Author(s): Olsen BB, Issinger OG, Guerra B
Abstract Share this page
Abstract The DNA-dependent protein kinase (DNA-PK) is a nuclear serine/threonine protein kinase composed of a large catalytic subunit (DNA-PKcs) and a heterodimeric DNA-targeting subunit Ku. DNA-PK is a major component of the nonhomologous end-joining pathway of DNA double-strand breaks repair. Although DNA-PK has been biochemically characterized in vitro, relatively little is known about its functions in the context of DNA repair and how its kinase activity is precisely regulated in vivo. Here, we report that cellular depletion of the individual catalytic subunits of protein kinase CK2 by RNA interference leads to significant cell death in M059K human glioblastoma cells expressing DNA-PKcs, but not in their isogenic counterpart, that is M059J cells, devoid of DNA-PKcs. The lack of CK2 results in enhanced DNA-PKcs activity and strongly inhibits DNA damage-induced autophosphorylation of DNA-PKcs at S2056 as well as repair of DNA double-strand breaks. By the application of the in situ proximity ligation assay, we show that CK2 interacts with DNA-PKcs in normal growing cells and that the association increases upon DNA damage. These results indicate that CK2 has an important role in the modulation of DNA-PKcs activity and its phosphorylation status providing important insights into the mechanisms by which DNA-PKcs is regulated in vivo.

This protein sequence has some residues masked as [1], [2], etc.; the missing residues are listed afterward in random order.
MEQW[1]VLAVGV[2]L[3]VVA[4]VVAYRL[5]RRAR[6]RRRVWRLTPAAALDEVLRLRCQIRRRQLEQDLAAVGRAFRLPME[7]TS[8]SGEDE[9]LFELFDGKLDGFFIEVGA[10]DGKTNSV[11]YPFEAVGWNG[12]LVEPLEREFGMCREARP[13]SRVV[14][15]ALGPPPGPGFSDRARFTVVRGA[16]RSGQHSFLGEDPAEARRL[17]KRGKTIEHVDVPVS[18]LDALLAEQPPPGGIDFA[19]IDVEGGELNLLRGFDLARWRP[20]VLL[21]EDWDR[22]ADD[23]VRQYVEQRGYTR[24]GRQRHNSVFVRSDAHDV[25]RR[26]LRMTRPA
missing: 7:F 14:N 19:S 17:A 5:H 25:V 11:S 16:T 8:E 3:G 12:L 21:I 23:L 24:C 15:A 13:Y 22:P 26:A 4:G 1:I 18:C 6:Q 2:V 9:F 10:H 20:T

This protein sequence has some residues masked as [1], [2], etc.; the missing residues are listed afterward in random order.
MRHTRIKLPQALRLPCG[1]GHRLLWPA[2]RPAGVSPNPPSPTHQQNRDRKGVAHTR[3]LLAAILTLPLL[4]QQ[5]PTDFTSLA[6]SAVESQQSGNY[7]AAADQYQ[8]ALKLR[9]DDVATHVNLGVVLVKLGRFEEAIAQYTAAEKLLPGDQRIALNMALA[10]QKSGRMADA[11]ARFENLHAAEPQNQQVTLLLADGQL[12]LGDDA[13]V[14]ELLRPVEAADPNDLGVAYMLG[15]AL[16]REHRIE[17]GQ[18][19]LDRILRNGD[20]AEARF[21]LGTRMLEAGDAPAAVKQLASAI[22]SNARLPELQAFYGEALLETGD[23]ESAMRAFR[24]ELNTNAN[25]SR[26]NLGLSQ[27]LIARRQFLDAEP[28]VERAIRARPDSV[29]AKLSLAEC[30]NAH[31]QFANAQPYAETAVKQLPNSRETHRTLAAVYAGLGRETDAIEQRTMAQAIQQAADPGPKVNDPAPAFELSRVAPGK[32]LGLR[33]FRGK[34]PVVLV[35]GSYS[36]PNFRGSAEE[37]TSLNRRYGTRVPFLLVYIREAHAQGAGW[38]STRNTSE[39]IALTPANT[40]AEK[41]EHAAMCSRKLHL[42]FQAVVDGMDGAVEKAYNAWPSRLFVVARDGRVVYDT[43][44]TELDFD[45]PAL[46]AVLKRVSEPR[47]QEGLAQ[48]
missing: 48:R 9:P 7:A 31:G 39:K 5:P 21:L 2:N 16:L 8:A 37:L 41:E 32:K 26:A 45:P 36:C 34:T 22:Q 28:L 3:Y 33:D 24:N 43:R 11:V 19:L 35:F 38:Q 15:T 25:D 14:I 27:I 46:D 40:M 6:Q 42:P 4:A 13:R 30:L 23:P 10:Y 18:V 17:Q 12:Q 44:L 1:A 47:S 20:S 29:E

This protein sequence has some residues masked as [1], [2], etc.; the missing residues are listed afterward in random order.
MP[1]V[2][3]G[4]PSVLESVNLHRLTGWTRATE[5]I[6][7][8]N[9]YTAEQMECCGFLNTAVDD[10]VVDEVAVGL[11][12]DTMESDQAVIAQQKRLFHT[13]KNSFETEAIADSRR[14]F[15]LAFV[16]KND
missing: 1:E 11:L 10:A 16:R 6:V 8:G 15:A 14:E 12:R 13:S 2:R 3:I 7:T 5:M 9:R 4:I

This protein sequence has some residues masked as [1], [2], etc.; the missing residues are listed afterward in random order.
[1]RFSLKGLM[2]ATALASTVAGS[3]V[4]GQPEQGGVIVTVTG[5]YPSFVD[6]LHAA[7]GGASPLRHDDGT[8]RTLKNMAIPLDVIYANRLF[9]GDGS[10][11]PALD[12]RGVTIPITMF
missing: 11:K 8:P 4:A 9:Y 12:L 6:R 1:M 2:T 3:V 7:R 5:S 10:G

This article was published in Oncogene
and referenced in Journal of Molecular and Genetic Medicine